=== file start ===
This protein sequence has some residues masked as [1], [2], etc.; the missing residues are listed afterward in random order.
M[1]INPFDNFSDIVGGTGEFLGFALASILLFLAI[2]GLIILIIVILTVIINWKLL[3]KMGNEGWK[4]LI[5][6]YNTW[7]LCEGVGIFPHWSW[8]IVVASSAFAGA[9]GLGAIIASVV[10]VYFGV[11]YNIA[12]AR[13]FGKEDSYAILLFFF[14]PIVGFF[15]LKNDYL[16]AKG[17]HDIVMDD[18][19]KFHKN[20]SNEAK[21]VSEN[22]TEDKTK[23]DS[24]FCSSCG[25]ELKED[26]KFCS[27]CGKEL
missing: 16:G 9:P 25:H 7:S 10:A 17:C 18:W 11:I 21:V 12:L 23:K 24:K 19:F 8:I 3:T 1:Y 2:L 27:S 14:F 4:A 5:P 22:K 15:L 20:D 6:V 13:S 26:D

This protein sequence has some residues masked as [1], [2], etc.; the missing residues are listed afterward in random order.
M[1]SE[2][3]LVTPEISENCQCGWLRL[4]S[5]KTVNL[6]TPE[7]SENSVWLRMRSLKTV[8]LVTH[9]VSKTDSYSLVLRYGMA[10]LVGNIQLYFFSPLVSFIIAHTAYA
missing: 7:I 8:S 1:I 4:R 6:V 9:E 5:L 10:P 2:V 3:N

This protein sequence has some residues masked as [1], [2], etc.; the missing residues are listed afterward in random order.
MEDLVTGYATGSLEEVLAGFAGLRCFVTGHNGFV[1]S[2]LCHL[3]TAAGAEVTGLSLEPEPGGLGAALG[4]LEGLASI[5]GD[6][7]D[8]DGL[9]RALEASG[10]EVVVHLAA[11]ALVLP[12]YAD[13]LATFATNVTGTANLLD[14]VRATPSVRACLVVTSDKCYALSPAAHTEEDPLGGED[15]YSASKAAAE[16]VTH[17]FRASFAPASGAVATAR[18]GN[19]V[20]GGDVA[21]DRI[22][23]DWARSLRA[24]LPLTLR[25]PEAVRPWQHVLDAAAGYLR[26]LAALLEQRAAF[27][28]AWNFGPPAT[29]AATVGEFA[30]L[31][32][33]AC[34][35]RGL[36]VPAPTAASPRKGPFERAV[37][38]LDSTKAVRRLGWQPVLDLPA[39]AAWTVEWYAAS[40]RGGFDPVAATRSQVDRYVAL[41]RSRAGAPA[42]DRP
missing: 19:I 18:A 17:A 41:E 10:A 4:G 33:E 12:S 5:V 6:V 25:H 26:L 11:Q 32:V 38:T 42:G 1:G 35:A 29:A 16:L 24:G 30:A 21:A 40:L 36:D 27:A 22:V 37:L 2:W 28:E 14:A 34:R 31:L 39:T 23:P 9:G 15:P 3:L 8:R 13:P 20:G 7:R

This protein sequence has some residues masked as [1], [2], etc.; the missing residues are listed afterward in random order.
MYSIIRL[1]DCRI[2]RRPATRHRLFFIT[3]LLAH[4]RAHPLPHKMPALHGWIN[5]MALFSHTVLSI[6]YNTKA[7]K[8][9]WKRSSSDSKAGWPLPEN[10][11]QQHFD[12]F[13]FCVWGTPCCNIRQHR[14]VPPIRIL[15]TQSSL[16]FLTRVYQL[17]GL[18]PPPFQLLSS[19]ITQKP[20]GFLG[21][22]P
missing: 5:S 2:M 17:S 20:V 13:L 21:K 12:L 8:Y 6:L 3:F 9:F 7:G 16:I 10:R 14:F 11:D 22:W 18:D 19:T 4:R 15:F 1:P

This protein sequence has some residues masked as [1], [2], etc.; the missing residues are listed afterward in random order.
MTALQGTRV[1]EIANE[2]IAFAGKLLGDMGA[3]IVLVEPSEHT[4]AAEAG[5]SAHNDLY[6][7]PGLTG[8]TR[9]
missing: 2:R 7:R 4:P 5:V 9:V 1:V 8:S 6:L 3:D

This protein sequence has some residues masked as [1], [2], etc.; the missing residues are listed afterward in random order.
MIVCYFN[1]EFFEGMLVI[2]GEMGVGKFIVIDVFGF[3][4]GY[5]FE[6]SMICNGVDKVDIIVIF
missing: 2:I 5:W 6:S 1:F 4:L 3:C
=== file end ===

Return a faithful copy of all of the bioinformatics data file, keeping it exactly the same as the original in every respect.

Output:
This protein sequence has some residues masked as [1], [2], etc.; the missing residues are listed afterward in random order.
M[1]INPFDNFSDIVGGTGEFLGFALASILLFLAI[2]GLIILIIVILTVIINWKLL[3]KMGNEGWK[4]LI[5][6]YNTW[7]LCEGVGIFPHWSW[8]IVVASSAFAGA[9]GLGAIIASVV[10]VYFGV[11]YNIA[12]AR[13]FGKEDSYAILLFFF[14]PIVGFF[15]LKNDYL[16]AKG[17]HDIVMDD[18][19]KFHKN[20]SNEAK[21]VSEN[22]TEDKTK[23]DS[24]FCSSCG[25]ELKED[26]KFCS[27]CGKEL
missing: 16:G 9:P 25:H 7:S 10:A 17:C 18:W 11:I 21:V 12:L 23:K 24:K 19:F 8:I 3:T 1:Y 2:L 27:S 14:F 4:A 5:P 22:K 15:L 20:D 6:V 13:S 26:D

This protein sequence has some residues masked as [1], [2], etc.; the missing residues are listed afterward in random order.
M[1]SE[2][3]LVTPEISENCQCGWLRL[4]S[5]KTVNL[6]TPE[7]SENSVWLRMRSLKTV[8]LVTH[9]VSKTDSYSLVLRYGMA[10]LVGNIQLYFFSPLVSFIIAHTAYA
missing: 7:I 8:S 1:I 4:R 6:V 9:E 5:L 10:P 2:V 3:N

This protein sequence has some residues masked as [1], [2], etc.; the missing residues are listed afterward in random order.
MEDLVTGYATGSLEEVLAGFAGLRCFVTGHNGFV[1]S[2]LCHL[3]TAAGAEVTGLSLEPEPGGLGAALG[4]LEGLASI[5]GD[6][7]D[8]DGL[9]RALEASG[10]EVVVHLAA[11]ALVLP[12]YAD[13]LATFATNVTGTANLLD[14]VRATPSVRACLVVTSDKCYALSPAAHTEEDPLGGED[15]YSASKAAAE[16]VTH[17]FRASFAPASGAVATAR[18]GN[19]V[20]GGDVA[21]DRI[22][23]DWARSLRA[24]LPLTLR[25]PEAVRPWQHVLDAAAGYLR[26]LAALLEQRAAF[27][28]AWNFGPPAT[29]AATVGEFA[30]L[31][32][33]AC[34][35]RGL[36]VPAPTAASPRKGPFERAV[37][38]LDSTKAVRRLGWQPVLDLPA[39]AAWTVEWYAAS[40]RGGFDPVAATRSQVDRYVAL[41]RSRAGAPA[42]DRP
missing: 19:I 18:A 17:A 41:E 10:A 4:G 33:E 12:S 5:V 6:V 25:H 26:L 11:Q 32:V 38:T 42:G 1:G 35:A 29:A 16:L 24:G 30:A 21:A 40:L 36:D 27:A 22:V 37:L 2:W 28:E 14:A 34:R 31:L 39:T 23:P 9:G 15:P 3:L 8:R 13:P 20:G 7:R

This protein sequence has some residues masked as [1], [2], etc.; the missing residues are listed afterward in random order.
MYSIIRL[1]DCRI[2]RRPATRHRLFFIT[3]LLAH[4]RAHPLPHKMPALHGWIN[5]MALFSHTVLSI[6]YNTKA[7]K[8][9]WKRSSSDSKAGWPLPEN[10][11]QQHFD[12]F[13]FCVWGTPCCNIRQHR[14]VPPIRIL[15]TQSSL[16]FLTRVYQL[17]GL[18]PPPFQLLSS[19]ITQKP[20]GFLG[21][22]P
missing: 5:S 2:M 17:S 20:V 13:L 21:K 12:L 8:Y 6:L 3:F 9:F 7:G 16:I 10:R 14:F 11:D 22:W 18:D 19:T 4:R 15:F 1:P

This protein sequence has some residues masked as [1], [2], etc.; the missing residues are listed afterward in random order.
MTALQGTRV[1]EIANE[2]IAFAGKLLGDMGA[3]IVLVEPSEHT[4]AAEAG[5]SAHNDLY[6][7]PGLTG[8]TR[9]
missing: 2:R 7:R 4:P 5:V 9:V 1:V 8:S 6:L 3:D

This protein sequence has some residues masked as [1], [2], etc.; the missing residues are listed afterward in random order.
MIVCYFN[1]EFFEGMLVI[2]GEMGVGKFIVIDVFGF[3][4]GY[5]FE[6]SMICNGVDKVDIIVIF
missing: 2:I 5:W 6:S 1:F 4:L 3:C